Mir Stekla however, showed that our sector, particularly where the big manufacturers - and the big-ticket jobs - are concerned, is keeping production capacity at significant levels.
It began at the end of April when the US agency, Standard & Poor’s, cut its rating (for the record: the absolute credit reliability rating was dropped from BBB to BBB-) saying it was due to the geopolitical tensions in Ukraine and the resulting initial flood of capital out of the country. But today it is the objective performance of economic flow that places Russia in difficulty. The outflow of capital seems to be following its course and the forecasts for growth for this year have been heavily downsized. In just a few months it quickly shifted from the official Ministry of the Economy estimate of +2.5% to a skimpy +0.5%, communicated at the beginning of June by Finance Minister Anton Siluanov -- a drastic slowdown, even compared to the +1.3% of 2013.
All the top international pundits agree in attributing this worrisome data to geopolitical uncertainty, which, if it has not even minimally tarnished the prestige of Putin at home (strengthened perhaps by the nationalism so widespread in Russia), it can severely limit the possibility of growth in investments.
But if the ones to suffer up front were undoubtedly the ruble, the Moscow Exchange, Russian businesses and families, Europe is also paying the price, after years during which the Russian market has allowed Western European companies to effectively soften the drop in consumption and the recession in its domestic markets.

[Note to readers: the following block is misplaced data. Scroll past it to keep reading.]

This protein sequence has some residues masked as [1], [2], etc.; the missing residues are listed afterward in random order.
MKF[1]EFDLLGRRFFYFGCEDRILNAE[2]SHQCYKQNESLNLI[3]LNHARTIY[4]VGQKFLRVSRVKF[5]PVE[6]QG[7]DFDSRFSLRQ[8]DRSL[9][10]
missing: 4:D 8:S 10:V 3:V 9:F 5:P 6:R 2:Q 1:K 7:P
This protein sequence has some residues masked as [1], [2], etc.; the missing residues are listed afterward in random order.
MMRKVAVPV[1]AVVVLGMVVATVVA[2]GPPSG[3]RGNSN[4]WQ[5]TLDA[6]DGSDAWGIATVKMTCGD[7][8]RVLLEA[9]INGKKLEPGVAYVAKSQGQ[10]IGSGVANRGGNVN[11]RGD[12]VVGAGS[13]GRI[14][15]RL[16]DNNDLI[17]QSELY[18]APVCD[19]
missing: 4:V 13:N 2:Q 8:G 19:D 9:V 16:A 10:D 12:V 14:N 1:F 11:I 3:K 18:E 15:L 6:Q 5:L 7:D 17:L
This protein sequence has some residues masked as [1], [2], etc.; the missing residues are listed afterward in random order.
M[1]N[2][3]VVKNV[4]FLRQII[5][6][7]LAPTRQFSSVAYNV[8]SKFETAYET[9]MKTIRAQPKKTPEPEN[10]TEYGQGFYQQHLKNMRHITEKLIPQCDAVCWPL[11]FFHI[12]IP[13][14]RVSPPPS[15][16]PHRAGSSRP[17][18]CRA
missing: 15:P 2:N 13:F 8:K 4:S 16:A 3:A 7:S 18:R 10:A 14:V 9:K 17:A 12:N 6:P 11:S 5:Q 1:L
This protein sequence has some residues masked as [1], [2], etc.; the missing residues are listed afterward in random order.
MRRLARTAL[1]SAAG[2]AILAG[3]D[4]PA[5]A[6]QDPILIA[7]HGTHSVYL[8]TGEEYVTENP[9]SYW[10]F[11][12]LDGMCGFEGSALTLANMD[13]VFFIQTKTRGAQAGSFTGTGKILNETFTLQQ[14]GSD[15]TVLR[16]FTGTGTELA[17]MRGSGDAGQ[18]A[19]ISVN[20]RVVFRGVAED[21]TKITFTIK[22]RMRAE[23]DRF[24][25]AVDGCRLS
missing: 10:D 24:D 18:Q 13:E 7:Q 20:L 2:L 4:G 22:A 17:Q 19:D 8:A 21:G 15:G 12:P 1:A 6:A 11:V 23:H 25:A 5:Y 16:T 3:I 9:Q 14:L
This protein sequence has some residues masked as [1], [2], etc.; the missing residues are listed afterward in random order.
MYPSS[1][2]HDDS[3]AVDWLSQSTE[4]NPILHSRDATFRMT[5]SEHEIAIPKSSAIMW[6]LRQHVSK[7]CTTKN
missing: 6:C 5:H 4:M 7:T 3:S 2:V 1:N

After the closing of Mir Stekla, which took place in Moscow from June 3rd to 6th, we asked Davide Schiavon, Sales Manager for Italcarrelli, Gimav member and world leader in machinery for stocking and handling special merchandise, including flat glass, to give us his point of view on the outlook for our industry: “The Russian market is complicated on its own; it requires a lot of experience and the ability to move in the right directions.
This year at Mir Stekla we found nothing more nor less than we expected. We were pleased to welcome customers with whom we have some very big projects in the works, even though no significant new orders came in. But it is true that we make custom products; we carry out special projects for big customers, multinationals that typically do not have credit problems and are less sensitive to short term fluctuations in the market. The smaller processors, the artisans and the small businesses, are much more exposed to sudden winds. Anyway, in Ukraine the local projects have been cancelled or put on hold. Generally speaking, there are real problems in the Russian market, but I can say that in Europe we have been through much worse”.